The Sweihan solar power project in Abu Dhabi will be the world’s largest on a single site, with a capacity of almost 1.2 gigawatts. Costing about US$1.2 billion, it will cover an area four times the size of Downtown Dubai. Now imagine building almost three hundred such plants in the UAE alone.
This huge effort is one part of the sketches by the Stanford professor Mark Jacobson and his colleagues on how by 2050, the United States and the entire world could power itself solely with renewable energy – wind, sun and water (hydropower from rivers and tidal power from the sea). His team argues this is not just feasible and environmentally sustainable but, in fact, cheaper than our current system. And it has raised a strange controversy in the US – a controversy in which politics and public relations battle with engineering and logic.
A 100 per cent renewable targets are becoming increasingly popular for cities, countries and companies to adopt. Setting a vague political aspiration for three decades, and now politicians can quote scientific papers in approval.
But this approach is in direct opposition to those of most forecasters, such as the International Energy Agency and Intergovernmental Panel on Climate Change, who emphasise on a mix of technologies. Critics – many of them environmental and renewables advocates themselves – have pointed to errors and dubious assumptions in Jacobson's model.
Unlike many plans, his work looks not only at electricity, but at all energy use. So all industry runs on electricity, all ground vehicles are battery-powered and aircraft fly with hydrogen fuel made from renewable energy. There is no nuclear power, no biofuels (made from wood or crops), and of course no fossil fuels. He also does not use batteries, except in vehicles. So Jacobson needs extreme measures to match the intermittent and uncontrollable supply of solar and wind power until the time it is needed.
In Jacobson's world, there are no communities or environmental groups protesting against new dams and power lines, no shortages of scarce raw materials for solar panels or electric cars. Part of his dismissal of atomic energy assumes a nuclear war would be fought every 30 years, but no nuclear war has occurred in the past 70 years, and nuclear weapons do not require civilian nuclear power.
Three unproved technologies – hydrogen production for energy storage, hydrogen-powered aircraft and underground heat storage – have to be scaled up by hundreds of thousands of times in a few decades. US hydroelectric dams expand have to use hundred times the flow of the Mississippi River. Tiny Singapore, with its busy shipping lanes, has to install almost three times the offshore wind that the energy guru David Mackay calculated as the maximum plausible for the United Kingdom.
The time set, 2050, is now just 33 years away. In 1984, the global energy system – reliant on oil, gas, coal, nuclear and large hydroelectric power, and oil-powered planes, ships and cars – looked not that different from today’s. Indeed many of that era’s power plants and transmission grids still operate. The main difference now, along with steady improvements in efficiency, is the rise of solar and wind power in some places. Last year, renewable energy met 10 per cent of global energy demand, of which hydroelectric power was 7 per cent.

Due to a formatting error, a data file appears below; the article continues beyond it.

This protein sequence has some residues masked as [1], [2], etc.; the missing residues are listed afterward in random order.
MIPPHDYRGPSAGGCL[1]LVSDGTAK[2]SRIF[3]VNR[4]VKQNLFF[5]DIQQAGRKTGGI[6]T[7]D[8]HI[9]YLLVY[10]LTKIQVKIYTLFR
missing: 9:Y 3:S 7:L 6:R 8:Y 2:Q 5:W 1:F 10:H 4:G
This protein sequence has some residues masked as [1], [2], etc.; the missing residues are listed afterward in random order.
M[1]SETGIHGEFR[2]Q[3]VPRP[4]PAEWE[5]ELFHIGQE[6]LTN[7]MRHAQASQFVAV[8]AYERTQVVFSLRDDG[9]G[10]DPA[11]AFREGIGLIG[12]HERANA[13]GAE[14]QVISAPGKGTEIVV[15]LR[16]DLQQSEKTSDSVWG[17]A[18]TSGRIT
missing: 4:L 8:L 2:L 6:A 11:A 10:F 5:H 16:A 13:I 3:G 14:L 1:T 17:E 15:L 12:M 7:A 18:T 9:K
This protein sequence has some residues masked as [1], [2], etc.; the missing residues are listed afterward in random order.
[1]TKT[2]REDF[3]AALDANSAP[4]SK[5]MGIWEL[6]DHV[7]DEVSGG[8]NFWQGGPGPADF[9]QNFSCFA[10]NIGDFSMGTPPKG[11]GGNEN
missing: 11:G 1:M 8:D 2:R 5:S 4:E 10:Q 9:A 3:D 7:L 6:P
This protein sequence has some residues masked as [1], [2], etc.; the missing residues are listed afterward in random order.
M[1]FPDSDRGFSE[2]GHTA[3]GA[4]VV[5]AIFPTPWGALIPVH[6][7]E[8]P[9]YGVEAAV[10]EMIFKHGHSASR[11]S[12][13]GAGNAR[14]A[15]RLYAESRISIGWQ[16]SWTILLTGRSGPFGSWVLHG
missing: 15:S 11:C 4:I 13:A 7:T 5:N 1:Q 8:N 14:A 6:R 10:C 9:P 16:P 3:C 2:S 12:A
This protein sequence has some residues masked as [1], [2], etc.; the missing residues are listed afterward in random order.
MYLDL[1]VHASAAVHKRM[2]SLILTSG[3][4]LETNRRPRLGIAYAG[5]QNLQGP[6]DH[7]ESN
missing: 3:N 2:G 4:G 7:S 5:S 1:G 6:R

These and other objections suggest that, if anything, Jacobson shows that 100 per cent renewable energy by 2050 is not feasible or realistic. We might anyway ask why it should even be a target. Some use of fossil fuels by 2050 is still possible while meeting climate goals, particularly combined with carbon capture and storage. Nuclear power, at least existing plants, are reliable and cheap.
Claiming uncritically that renewable energy is ready to meet all our needs – and at lower cost with more jobs – is dangerous. It diminishes the urgency of the very real research and improvements we need. It leads countries such as Germany, South Korea and France to scale down or close successful nuclear power programmes – increasing greenhouse gas emissions now with no guarantee they will come down later. And it fixates politicians on backing perceived “winners”, such as ethanol from corn to fuel cars – putting money in the pocket of Iowa farmers at the cost of motorists, for little or no environmental gain.
The Arabian Gulf countries do have great potential to boost their use of renewable energy, particularly solar. Perhaps paradoxically, it may be easier for them to get to a high share of renewables than the US. Electricity demand, mainly for air conditioning, matches well with solar supply in summer. Large areas of sunny deserts give ample room for solar panels. Energy does not have be stored for months, as in Europe, heating and lighting homes on a chilly, dark and still winter evening.
Dubai’s latest world-record low bid, for a concentrated solar power plant which can store energy overnight, is further room for optimism. Other ingenious concepts include using desalinated water, ice and the batteries of electric vehicle fleets as ways of saving energy for when it is needed. Such approaches need rigorous development and deployment, not precisely wrong spreadsheet engineering.
It is time for urgent realism in energy policy: building the next Sweihan solar plant rather than dreaming of three hundred of them.
Robin Mills is the CEO of Qamar Energy, and author of The Myth of the Oil Crisis